A recent Mall of America and Nordstrom shopping trip (with visiting extended family), coupled with some initial moments of admitted boredom, led me to wandering through the shoe department:

Let’s just say, the stroll through the shoe department made it all worthwhile, to capture the above image, showing Louboutin’s latest fashion sense, leading to my

There are at least two kinds of buzz converging at the moment (perhaps three), especially for fashion forward and fit oriented trademark types here in Minneapolis.

On the one hand, with the holidays upon us it’s hard to avoid the barrage of billboard ads in the Minneapolis skyway promoting the first brick and mortar entry

As you know, we’ve spun a lot of fabric over the last few years on the topic of brand and trademark truncation. Marketers seem to love the informality, emotionality, and efficiency of truncated brand names. I suppose trademark types love them too, since they can have the tendency to spin off a variety of

As promised, here are some further thoughts, lessons learned, and remaining unanswered questions concerning the recent and long-anticipated decision of the Second Circuit Court of Appeals in Christian Louboutin S.A. v. Yves Saint Laurent Am. Holding, Inc.

Lessons Learned for Marketing Types:

  • Single color trademarks may be owned, registered, and protected when

There has been quite a flap surrounding the poster and invitation used by the University of Pennsylvania Law School to promote Penn Intellectual Property Group’s Fashion Law Symposium, scheduled for a week from tomorrow. The symposium appears to be designed as a serious affair, boasting an all-star cast of general counsel from the fashion

The Louboutin lacquered red sole trademark is the subject of great debate in the trademark world, fashion industry, popular news media, and among law school academics and friends of the court.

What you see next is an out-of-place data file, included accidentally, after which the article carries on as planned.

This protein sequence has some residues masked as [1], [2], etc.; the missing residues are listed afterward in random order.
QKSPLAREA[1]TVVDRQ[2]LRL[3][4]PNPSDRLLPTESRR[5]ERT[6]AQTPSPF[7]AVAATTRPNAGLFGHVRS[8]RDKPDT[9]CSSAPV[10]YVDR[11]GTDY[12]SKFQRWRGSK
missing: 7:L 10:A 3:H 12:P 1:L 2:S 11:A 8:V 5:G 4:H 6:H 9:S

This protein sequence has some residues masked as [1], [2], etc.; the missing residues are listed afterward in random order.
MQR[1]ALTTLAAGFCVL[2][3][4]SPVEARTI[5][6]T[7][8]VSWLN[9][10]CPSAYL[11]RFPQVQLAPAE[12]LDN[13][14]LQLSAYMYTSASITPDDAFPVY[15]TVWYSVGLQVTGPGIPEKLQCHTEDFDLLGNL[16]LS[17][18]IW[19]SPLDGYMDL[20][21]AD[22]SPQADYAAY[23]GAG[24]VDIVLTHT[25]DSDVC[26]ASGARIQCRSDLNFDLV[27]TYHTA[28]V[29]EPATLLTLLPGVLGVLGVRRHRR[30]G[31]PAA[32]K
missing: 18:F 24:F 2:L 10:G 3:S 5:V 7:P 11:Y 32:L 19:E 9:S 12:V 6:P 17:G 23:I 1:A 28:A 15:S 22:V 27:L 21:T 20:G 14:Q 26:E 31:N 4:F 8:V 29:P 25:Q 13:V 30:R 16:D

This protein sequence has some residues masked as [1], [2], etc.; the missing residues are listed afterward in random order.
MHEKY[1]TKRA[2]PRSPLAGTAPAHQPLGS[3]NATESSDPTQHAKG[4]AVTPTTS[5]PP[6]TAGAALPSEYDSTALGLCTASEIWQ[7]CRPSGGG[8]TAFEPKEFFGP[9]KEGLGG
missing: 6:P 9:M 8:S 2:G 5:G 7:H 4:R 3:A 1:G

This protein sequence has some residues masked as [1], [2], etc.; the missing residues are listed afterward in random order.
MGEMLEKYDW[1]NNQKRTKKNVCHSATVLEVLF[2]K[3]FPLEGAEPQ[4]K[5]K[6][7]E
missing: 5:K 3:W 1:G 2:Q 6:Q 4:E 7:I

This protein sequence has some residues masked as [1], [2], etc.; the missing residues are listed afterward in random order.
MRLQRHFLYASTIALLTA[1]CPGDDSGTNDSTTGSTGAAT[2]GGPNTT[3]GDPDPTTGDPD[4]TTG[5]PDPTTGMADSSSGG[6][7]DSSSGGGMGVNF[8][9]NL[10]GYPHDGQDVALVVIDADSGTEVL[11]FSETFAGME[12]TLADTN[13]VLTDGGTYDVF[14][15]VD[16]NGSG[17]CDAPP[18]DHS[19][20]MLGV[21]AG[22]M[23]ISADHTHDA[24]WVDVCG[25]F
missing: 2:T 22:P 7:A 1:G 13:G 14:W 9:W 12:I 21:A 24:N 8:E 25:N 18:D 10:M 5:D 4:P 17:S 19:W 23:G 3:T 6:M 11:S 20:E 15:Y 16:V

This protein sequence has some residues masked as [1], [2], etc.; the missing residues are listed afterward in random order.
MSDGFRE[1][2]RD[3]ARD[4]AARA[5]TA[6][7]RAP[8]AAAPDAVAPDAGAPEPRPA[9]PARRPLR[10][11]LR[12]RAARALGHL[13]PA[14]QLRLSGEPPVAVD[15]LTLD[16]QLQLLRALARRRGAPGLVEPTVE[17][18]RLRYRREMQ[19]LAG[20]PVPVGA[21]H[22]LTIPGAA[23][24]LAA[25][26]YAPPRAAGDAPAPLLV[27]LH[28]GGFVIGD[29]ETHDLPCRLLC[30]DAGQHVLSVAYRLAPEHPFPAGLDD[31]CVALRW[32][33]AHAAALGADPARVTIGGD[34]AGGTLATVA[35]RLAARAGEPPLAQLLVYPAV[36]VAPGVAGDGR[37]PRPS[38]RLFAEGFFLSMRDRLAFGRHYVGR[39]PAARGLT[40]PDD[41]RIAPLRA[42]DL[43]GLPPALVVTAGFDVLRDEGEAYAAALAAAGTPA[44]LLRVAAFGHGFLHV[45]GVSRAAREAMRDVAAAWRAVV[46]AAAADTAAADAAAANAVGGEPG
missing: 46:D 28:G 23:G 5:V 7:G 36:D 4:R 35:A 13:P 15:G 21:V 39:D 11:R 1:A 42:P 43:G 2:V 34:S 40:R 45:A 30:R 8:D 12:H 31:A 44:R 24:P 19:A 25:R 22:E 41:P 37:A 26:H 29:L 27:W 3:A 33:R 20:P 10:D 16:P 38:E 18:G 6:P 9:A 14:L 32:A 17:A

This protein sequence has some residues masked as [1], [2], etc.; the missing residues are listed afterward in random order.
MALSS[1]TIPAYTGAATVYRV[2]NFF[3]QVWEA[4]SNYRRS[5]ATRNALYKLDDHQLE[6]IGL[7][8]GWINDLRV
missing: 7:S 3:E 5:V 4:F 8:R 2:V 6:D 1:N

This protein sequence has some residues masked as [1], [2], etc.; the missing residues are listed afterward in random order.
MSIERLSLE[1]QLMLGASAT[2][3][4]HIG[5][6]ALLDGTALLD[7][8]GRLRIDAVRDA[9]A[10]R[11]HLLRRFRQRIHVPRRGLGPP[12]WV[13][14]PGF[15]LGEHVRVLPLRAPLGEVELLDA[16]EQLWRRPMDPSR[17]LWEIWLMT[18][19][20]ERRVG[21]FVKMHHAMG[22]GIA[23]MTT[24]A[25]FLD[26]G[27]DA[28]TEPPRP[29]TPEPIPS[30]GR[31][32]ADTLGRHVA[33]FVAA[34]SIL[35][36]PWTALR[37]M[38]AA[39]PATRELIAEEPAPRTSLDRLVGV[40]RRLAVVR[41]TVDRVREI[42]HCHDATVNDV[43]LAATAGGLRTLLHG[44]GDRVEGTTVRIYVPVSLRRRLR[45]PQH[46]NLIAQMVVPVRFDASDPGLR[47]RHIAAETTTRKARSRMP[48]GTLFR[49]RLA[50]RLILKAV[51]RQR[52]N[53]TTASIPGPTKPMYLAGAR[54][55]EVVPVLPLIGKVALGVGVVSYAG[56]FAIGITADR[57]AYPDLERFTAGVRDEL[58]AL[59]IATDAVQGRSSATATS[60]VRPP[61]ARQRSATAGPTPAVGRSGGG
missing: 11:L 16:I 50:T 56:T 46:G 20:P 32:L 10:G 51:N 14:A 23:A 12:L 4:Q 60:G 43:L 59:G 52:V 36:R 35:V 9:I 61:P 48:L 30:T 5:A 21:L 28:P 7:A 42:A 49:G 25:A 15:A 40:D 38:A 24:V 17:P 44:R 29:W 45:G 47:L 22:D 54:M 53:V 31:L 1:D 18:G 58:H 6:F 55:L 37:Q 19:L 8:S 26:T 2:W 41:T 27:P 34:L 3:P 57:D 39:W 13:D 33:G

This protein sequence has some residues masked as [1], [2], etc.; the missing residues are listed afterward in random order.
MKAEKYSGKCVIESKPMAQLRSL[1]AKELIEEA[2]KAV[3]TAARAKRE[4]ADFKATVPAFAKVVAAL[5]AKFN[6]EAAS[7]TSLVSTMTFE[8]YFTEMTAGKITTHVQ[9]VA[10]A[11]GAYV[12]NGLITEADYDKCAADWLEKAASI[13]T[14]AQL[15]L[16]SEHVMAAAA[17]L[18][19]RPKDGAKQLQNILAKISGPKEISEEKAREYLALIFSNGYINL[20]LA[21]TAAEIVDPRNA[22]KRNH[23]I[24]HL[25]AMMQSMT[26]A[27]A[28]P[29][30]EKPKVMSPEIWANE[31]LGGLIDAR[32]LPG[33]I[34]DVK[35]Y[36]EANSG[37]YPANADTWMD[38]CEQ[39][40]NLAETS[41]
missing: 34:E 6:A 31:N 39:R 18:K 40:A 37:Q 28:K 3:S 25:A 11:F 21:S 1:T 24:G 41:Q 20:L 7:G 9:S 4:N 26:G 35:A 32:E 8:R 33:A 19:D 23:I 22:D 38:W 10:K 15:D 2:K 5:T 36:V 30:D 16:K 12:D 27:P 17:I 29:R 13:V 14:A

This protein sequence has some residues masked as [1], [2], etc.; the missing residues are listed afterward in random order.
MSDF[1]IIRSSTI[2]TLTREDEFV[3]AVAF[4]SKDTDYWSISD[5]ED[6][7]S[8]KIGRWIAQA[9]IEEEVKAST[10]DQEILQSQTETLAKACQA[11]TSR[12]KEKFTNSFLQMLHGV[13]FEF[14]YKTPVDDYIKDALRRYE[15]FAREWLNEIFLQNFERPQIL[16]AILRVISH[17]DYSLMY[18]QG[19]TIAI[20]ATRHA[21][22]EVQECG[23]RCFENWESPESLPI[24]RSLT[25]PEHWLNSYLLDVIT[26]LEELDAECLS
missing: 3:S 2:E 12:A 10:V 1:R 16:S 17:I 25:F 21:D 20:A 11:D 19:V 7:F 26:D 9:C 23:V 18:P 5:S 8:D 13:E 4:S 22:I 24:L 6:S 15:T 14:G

I’m just not seeing it. I really don’t see a viable trademark claim here for Louboutin. Not for the reasons

A purely hypothetical puzzle, but I’m wondering, would Christian Louboutin have a viable trademark claim if Yves Saint Laurent sold women’s shoes in boxes bearing the above seemingly random grid of letters, each letter having equal type, style, font, color and emphasis?

For those of you who answered with a strong “of course not,” I suspect your answer must change if selected highlighting is added in a way that emphasizes the LOUBOUTIN mark, makes it clearly legible, and causes it to visually “pop” from the letter grid, as shown below:

Here is the point. In Christian Louboutin’s current trademark infringement lawsuit against Yves Saint Laurent (asserting Louboutin’s lacquered red sole trademark for women’s high fashion designer footwear), it is important to appreciate that the allegedly infringing women’s shoes at issue are monochrome red in color, meaning the entire shoe is red, each and every portion, not just the sole (which is the extent of Louboutin’s registered non-traditional single color trademark), making it very difficult to argue that the allegedly infringing Yves Saint Laurent red sole does anything other than blend into the background of their entirely red-colored shoes.

In fact, I’m left wondering whether an average consumer would even discern Louboutin’s red sole mark in Yves Saint Laurent’s monochrome red high heel shoes, anymore than they would notice the LOUBOUTIN mark in the colorless letter grid at the top of this post, or whether they would more likely and simply see a harmless sea of letters and a harmless sea of red throughout the entire shoe.

Stay tuned for some more of my thoughts on Louboutin’s lacquered red sole trademark infringement claim against Yves Saint Laurent.

In the meantime, below the jump you’ll find a depiction of the same letter grid with more highlighted words that are relevant to the current trademark battle between Louboutin and Yves Saint Laurent.


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–Catlan McCurdy, Attorney

If the thousands of ads I have seen over the years have taught me anything, it is that the words “Ralph Lauren” and “drug traffickers” don’t belong in the same sentence. According to ad campaigns, upon hearing “Ralph Lauren” we are instead supposed to imagine clean-shaven, chiseled young men with their equally